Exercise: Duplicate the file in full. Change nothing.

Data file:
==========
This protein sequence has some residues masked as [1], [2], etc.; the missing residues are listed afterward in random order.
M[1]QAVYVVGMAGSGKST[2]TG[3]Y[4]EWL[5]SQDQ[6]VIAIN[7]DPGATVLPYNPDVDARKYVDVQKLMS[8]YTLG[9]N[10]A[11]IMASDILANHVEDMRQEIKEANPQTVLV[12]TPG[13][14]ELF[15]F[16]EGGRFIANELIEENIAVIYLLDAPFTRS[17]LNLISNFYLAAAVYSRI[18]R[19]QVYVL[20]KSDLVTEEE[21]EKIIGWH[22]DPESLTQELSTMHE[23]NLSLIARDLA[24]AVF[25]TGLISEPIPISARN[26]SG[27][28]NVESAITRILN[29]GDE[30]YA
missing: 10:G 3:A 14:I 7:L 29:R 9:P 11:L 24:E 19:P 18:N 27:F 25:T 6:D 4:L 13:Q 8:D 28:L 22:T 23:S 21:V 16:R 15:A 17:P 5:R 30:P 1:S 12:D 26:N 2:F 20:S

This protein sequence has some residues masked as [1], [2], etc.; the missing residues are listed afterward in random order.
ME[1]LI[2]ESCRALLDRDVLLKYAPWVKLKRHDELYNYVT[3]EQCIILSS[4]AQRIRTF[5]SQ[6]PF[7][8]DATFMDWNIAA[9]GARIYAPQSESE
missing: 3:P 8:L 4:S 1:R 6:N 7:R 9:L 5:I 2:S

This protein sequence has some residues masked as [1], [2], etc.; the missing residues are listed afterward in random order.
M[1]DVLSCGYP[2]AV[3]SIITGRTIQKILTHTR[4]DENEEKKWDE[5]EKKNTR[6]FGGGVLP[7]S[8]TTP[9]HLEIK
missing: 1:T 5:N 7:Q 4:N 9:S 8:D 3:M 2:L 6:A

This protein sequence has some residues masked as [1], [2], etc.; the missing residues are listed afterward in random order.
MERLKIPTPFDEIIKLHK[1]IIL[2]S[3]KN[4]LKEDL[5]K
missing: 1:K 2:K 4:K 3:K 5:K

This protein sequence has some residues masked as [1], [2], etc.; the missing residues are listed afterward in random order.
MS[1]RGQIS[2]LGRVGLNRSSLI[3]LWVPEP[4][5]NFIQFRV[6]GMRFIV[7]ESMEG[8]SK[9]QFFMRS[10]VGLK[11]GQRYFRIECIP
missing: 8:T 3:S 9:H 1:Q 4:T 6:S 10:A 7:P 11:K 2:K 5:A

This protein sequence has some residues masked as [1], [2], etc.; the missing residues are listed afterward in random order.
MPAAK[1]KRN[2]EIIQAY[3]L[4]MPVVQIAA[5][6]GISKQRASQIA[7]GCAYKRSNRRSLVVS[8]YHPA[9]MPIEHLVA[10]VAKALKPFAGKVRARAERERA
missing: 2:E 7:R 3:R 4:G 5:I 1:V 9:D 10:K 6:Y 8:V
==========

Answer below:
This protein sequence has some residues masked as [1], [2], etc.; the missing residues are listed afterward in random order.
M[1]QAVYVVGMAGSGKST[2]TG[3]Y[4]EWL[5]SQDQ[6]VIAIN[7]DPGATVLPYNPDVDARKYVDVQKLMS[8]YTLG[9]N[10]A[11]IMASDILANHVEDMRQEIKEANPQTVLV[12]TPG[13][14]ELF[15]F[16]EGGRFIANELIEENIAVIYLLDAPFTRS[17]LNLISNFYLAAAVYSRI[18]R[19]QVYVL[20]KSDLVTEEE[21]EKIIGWH[22]DPESLTQELSTMHE[23]NLSLIARDLA[24]AVF[25]TGLISEPIPISARN[26]SG[27][28]NVESAITRILN[29]GDE[30]YA
missing: 10:G 3:A 14:I 7:L 29:R 9:P 11:L 24:E 19:P 18:N 27:F 25:T 6:D 4:L 13:Q 8:D 28:L 22:T 23:S 21:V 16:R 15:A 17:P 5:R 30:P 1:S 12:D 26:N 2:F 20:S

This protein sequence has some residues masked as [1], [2], etc.; the missing residues are listed afterward in random order.
ME[1]LI[2]ESCRALLDRDVLLKYAPWVKLKRHDELYNYVT[3]EQCIILSS[4]AQRIRTF[5]SQ[6]PF[7][8]DATFMDWNIAA[9]GARIYAPQSESE
missing: 3:P 8:L 4:S 1:R 6:N 7:R 9:L 5:I 2:S

This protein sequence has some residues masked as [1], [2], etc.; the missing residues are listed afterward in random order.
M[1]DVLSCGYP[2]AV[3]SIITGRTIQKILTHTR[4]DENEEKKWDE[5]EKKNTR[6]FGGGVLP[7]S[8]TTP[9]HLEIK
missing: 1:T 5:N 7:Q 4:N 9:S 8:D 3:M 2:L 6:A

This protein sequence has some residues masked as [1], [2], etc.; the missing residues are listed afterward in random order.
MERLKIPTPFDEIIKLHK[1]IIL[2]S[3]KN[4]LKEDL[5]K
missing: 1:K 2:K 4:K 3:K 5:K

This protein sequence has some residues masked as [1], [2], etc.; the missing residues are listed afterward in random order.
MS[1]RGQIS[2]LGRVGLNRSSLI[3]LWVPEP[4][5]NFIQFRV[6]GMRFIV[7]ESMEG[8]SK[9]QFFMRS[10]VGLK[11]GQRYFRIECIP
missing: 8:T 3:S 9:H 1:Q 4:T 6:S 10:A 7:P 11:K 2:K 5:A

This protein sequence has some residues masked as [1], [2], etc.; the missing residues are listed afterward in random order.
MPAAK[1]KRN[2]EIIQAY[3]L[4]MPVVQIAA[5][6]GISKQRASQIA[7]GCAYKRSNRRSLVVS[8]YHPA[9]MPIEHLVA[10]VAKALKPFAGKVRARAERERA
missing: 2:E 7:R 3:R 4:G 5:I 1:V 9:D 10:K 6:Y 8:V